ate Professor in 1980. He taught courses in ana-
lytical and general chemistry, and his research
concerned the utilization of micelles (soaps) in
J. carey blalock (B.S., M.A., Wake Forest;
Ph.D., Florida) was Assistant Professor from
1950 to 1957 and then Associate Professor until
his death in 1974. He taught analytical chemis-
try and was an expert in polanography.
susan carol Jackels (B.S., Carleton; Ph.D.,
Washington) and charles f. Jackels (B.S.,
Minnesota; Ph.D., Washington), a wife-and-
husband team of chemists, were given a joint
appointment in a single tenurable position
in the fall of 1977. Charles was a theoretical
chemist and Susan an inorganic chemist. In
1983 each of them was promoted to Associate
Professor. In 1983 Susan won the University’s
annual award for excellence in teaching.
Others who taught chemistry during the years
under consideration were david eckroth
(1966–1969), ronald blankespoor (1973–
1977),2 richard d. mounts (1974–1975),
Judith cato hempel (1975–1976), W. douglas
hounshell (1978–1980), michael J. thomas
(1978–1980), richard r.m. Jones (1980– ),
howard l. White (Fall 1980), robert p.
rooney (1981–1982), margaret plemmons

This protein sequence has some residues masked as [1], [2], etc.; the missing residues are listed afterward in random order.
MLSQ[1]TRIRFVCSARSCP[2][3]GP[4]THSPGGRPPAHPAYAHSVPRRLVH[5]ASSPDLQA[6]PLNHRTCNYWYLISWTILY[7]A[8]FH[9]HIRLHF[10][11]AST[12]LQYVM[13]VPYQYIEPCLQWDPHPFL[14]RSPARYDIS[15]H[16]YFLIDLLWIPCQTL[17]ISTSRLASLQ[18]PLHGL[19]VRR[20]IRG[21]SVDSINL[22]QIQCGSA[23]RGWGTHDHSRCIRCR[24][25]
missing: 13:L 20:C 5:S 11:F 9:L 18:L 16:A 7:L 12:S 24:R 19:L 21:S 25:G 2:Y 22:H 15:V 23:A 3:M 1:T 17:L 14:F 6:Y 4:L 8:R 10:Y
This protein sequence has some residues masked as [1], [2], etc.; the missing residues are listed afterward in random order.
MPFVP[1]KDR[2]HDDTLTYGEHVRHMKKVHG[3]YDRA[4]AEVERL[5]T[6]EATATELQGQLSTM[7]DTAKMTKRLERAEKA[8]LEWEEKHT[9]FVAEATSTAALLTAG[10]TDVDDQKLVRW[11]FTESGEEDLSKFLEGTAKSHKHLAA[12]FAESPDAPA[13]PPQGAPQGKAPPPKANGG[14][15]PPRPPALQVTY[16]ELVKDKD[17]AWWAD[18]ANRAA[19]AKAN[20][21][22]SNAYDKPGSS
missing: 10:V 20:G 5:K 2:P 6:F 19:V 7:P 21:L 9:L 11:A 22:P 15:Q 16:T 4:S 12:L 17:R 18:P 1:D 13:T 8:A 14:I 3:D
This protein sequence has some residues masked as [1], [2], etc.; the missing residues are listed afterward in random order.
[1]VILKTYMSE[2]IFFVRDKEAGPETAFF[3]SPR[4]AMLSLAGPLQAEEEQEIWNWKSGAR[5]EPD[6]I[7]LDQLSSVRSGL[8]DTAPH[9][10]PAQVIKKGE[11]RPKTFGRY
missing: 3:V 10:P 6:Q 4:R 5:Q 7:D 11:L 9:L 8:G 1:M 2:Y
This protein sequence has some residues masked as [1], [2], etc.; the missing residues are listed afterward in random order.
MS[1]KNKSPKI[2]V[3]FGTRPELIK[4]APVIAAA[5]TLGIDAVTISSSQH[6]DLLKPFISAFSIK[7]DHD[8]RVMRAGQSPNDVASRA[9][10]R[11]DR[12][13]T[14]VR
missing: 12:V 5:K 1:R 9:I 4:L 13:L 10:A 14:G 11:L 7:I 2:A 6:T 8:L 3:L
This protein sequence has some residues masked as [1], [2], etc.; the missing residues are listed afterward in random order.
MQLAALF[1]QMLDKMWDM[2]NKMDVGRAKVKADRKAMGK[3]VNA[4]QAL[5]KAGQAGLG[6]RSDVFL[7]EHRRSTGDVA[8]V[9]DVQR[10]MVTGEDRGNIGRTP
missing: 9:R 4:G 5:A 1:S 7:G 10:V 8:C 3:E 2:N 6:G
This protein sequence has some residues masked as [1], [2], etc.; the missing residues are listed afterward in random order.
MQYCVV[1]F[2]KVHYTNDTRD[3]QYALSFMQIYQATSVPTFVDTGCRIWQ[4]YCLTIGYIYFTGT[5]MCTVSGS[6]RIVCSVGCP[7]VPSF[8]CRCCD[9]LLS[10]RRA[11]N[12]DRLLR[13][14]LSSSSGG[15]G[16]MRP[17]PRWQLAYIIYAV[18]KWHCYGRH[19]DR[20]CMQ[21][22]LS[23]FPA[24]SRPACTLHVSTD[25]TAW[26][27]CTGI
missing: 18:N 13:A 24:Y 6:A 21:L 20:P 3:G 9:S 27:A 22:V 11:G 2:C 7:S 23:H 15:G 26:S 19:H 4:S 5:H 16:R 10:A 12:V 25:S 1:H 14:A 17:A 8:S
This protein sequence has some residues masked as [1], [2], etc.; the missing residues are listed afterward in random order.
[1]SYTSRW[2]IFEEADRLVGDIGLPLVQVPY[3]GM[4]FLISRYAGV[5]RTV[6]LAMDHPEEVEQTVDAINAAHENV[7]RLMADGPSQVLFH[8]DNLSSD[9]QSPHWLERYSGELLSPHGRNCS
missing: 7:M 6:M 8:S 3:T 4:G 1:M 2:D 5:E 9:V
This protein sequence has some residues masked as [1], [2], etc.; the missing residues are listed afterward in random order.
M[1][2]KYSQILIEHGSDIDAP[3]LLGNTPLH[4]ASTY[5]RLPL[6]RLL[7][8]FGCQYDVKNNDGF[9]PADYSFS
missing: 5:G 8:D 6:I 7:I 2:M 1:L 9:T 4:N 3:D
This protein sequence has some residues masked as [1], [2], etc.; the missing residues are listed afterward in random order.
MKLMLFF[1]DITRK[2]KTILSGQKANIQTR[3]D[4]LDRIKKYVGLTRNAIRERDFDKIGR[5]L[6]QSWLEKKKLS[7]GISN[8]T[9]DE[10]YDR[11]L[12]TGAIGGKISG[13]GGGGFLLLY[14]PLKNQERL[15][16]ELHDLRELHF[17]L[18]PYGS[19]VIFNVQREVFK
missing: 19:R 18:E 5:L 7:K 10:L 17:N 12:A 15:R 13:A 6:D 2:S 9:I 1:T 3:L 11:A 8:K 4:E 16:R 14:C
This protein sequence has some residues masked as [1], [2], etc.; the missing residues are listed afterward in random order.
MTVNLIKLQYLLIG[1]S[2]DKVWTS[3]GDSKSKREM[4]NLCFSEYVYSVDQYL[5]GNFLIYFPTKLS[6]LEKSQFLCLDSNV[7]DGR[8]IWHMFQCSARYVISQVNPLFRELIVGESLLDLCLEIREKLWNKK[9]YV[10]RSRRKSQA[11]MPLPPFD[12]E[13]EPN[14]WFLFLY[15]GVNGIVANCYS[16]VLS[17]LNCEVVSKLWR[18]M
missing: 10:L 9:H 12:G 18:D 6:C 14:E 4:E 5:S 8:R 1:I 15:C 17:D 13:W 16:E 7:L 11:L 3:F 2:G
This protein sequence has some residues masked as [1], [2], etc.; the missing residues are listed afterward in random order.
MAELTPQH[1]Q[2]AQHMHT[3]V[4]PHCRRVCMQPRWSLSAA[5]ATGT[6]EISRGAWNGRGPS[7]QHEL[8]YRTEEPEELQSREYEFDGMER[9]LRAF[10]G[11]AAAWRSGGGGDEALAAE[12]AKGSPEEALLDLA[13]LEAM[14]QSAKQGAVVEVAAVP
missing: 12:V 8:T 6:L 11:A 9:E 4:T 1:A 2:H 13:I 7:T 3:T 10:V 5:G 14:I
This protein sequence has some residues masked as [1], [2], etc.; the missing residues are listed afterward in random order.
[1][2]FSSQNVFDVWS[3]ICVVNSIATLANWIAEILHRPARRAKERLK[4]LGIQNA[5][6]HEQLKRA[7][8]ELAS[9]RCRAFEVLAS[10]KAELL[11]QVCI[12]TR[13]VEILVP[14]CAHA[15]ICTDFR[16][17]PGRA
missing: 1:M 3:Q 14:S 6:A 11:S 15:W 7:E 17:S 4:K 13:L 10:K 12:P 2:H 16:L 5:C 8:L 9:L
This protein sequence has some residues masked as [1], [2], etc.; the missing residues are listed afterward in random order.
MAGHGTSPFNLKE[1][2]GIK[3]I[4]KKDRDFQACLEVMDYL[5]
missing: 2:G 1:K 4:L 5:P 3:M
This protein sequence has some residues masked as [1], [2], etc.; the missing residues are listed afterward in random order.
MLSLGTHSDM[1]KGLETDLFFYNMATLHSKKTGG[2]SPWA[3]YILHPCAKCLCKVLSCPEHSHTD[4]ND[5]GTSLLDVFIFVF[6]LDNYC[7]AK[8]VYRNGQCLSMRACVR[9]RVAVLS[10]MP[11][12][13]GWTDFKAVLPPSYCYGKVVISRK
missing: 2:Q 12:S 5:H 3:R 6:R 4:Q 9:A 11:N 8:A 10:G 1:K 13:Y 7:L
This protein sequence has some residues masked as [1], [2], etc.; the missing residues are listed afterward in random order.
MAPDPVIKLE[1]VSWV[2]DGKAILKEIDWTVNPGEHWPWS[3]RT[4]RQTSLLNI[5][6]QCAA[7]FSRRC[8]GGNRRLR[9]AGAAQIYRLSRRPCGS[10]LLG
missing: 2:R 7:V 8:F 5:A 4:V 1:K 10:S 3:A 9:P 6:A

(1981–1983), and robert ferrante (1982– ).
In 1977 Blankespoor received the annual award for excellence in teaching.
The Department of Classical Languages (Greek and Latin) in Wake Forest College and Univer-
sity 1834-1984, written by Robert W. Ulery, Jr., is available in the University Archives.
the department of classical languages
Forest; M.A., Ph.D.,
taught Greek and
Latin at Wake For-
est since 1940, and
was chairman of
from 1956 until his
retirement in 1971,
after which he taught at Campbell College (now
Campbell University) until 1980. He died in 1982.
He was remembered in a faculty memorial reso-
lution for his “congeniality and personal rapport
with students,” the “wit and vivacity of his
classroom manner,” and “his hearty laughter.”
[See an article by Russell Brantley in The Wake
Forest Magazine, XXIX (June 1982), 8.]
Associate Professor carl V. harris (A.A., Mars
Hill; B.A., Wake Forest; B.D., S.T.M., Yale; Ph.D.,
Duke) came to Wake Forest in 1956. He taught
Greek and was particularly interested in patris-
tics. He was the author of Origen of Alexandria’s
Interpretation of the Teacher’s Function in the
Early Christian Hierarchy and Community. He
was promoted to Professor in 1968.
John l. “andy” andronica (B.A., Holy Cross;
M.A., Boston College; Ph.D., Johns Hopkins)
came to the Department in 1969 as Assistant
Professor. He taught courses in the literature of
the late Republic and Early Empire and was
particularly interested in Lucretius and Ovid.
He succeeded Earp as Department chairman in
1971 and remained in the chair until 1978. In
1971–1972 he served as the first director of the
University’s program at Casa Artom in Venice.
He became Associate Professor in 1974.